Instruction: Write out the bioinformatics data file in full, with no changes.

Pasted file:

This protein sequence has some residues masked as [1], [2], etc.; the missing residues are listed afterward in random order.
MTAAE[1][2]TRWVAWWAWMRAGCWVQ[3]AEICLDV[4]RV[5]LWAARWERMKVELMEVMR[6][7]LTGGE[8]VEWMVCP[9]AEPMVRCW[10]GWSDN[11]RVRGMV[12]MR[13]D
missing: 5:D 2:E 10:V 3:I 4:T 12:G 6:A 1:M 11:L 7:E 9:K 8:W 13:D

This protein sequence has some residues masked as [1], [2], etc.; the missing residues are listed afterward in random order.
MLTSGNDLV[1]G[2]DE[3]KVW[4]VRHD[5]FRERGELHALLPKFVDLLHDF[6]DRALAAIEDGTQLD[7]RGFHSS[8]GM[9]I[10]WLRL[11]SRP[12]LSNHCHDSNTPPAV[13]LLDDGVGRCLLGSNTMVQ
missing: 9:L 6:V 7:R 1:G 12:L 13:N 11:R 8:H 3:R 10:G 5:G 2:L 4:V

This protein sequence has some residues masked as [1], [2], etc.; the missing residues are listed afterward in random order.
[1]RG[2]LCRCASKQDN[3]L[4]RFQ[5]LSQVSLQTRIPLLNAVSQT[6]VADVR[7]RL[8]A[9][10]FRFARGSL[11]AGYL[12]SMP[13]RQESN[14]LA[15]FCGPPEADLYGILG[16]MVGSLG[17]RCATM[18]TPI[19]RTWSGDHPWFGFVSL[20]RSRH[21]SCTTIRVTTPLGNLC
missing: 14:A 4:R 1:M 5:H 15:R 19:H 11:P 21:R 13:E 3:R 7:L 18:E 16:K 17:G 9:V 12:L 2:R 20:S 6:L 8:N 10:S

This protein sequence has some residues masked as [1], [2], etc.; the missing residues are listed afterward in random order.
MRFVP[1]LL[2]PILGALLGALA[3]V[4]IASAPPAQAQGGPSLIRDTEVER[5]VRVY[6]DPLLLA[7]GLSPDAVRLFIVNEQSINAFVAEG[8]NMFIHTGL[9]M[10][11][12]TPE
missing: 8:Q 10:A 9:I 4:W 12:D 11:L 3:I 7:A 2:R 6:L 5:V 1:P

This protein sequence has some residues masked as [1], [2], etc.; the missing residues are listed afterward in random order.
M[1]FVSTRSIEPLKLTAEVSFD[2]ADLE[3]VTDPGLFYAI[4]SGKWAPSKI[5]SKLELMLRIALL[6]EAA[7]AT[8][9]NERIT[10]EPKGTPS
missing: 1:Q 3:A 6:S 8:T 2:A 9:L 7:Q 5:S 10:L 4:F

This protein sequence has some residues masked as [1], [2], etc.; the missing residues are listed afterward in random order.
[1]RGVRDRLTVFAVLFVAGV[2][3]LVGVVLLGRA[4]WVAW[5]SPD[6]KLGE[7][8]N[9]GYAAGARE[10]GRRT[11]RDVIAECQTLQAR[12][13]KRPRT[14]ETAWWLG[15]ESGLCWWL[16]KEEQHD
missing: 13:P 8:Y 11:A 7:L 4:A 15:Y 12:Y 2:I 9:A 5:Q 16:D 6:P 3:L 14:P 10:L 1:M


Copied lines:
This protein sequence has some residues masked as [1], [2], etc.; the missing residues are listed afterward in random order.
MTAAE[1][2]TRWVAWWAWMRAGCWVQ[3]AEICLDV[4]RV[5]LWAARWERMKVELMEVMR[6][7]LTGGE[8]VEWMVCP[9]AEPMVRCW[10]GWSDN[11]RVRGMV[12]MR[13]D
missing: 5:D 2:E 10:V 3:I 4:T 12:G 6:A 1:M 11:L 7:E 9:K 8:W 13:D

This protein sequence has some residues masked as [1], [2], etc.; the missing residues are listed afterward in random order.
MLTSGNDLV[1]G[2]DE[3]KVW[4]VRHD[5]FRERGELHALLPKFVDLLHDF[6]DRALAAIEDGTQLD[7]RGFHSS[8]GM[9]I[10]WLRL[11]SRP[12]LSNHCHDSNTPPAV[13]LLDDGVGRCLLGSNTMVQ
missing: 9:L 6:V 7:R 1:G 12:L 13:N 11:R 8:H 3:R 10:G 5:G 2:L 4:V

This protein sequence has some residues masked as [1], [2], etc.; the missing residues are listed afterward in random order.
[1]RG[2]LCRCASKQDN[3]L[4]RFQ[5]LSQVSLQTRIPLLNAVSQT[6]VADVR[7]RL[8]A[9][10]FRFARGSL[11]AGYL[12]SMP[13]RQESN[14]LA[15]FCGPPEADLYGILG[16]MVGSLG[17]RCATM[18]TPI[19]RTWSGDHPWFGFVSL[20]RSRH[21]SCTTIRVTTPLGNLC
missing: 14:A 4:R 1:M 5:H 15:R 19:H 11:P 21:R 13:E 3:R 7:L 18:E 16:K 17:G 9:V 12:L 2:R 20:S 6:L 8:N 10:S

This protein sequence has some residues masked as [1], [2], etc.; the missing residues are listed afterward in random order.
MRFVP[1]LL[2]PILGALLGALA[3]V[4]IASAPPAQAQGGPSLIRDTEVER[5]VRVY[6]DPLLLA[7]GLSPDAVRLFIVNEQSINAFVAEG[8]NMFIHTGL[9]M[10][11][12]TPE
missing: 8:Q 10:A 9:I 4:W 12:D 11:L 3:I 7:A 2:R 6:L 5:V 1:P

This protein sequence has some residues masked as [1], [2], etc.; the missing residues are listed afterward in random order.
M[1]FVSTRSIEPLKLTAEVSFD[2]ADLE[3]VTDPGLFYAI[4]SGKWAPSKI[5]SKLELMLRIALL[6]EAA[7]AT[8][9]NERIT[10]EPKGTPS
missing: 1:Q 3:A 6:S 8:T 2:A 9:L 7:Q 5:S 10:L 4:F

This protein sequence has some residues masked as [1], [2], etc.; the missing residues are listed afterward in random order.
[1]RGVRDRLTVFAVLFVAGV[2][3]LVGVVLLGRA[4]WVAW[5]SPD[6]KLGE[7][8]N[9]GYAAGARE[10]GRRT[11]RDVIAECQTLQAR[12][13]KRPRT[14]ETAWWLG[15]ESGLCWWL[16]KEEQHD
missing: 13:P 8:Y 11:A 7:L 4:A 15:Y 12:Y 2:I 9:A 5:Q 16:D 6:P 3:L 14:P 10:L 1:M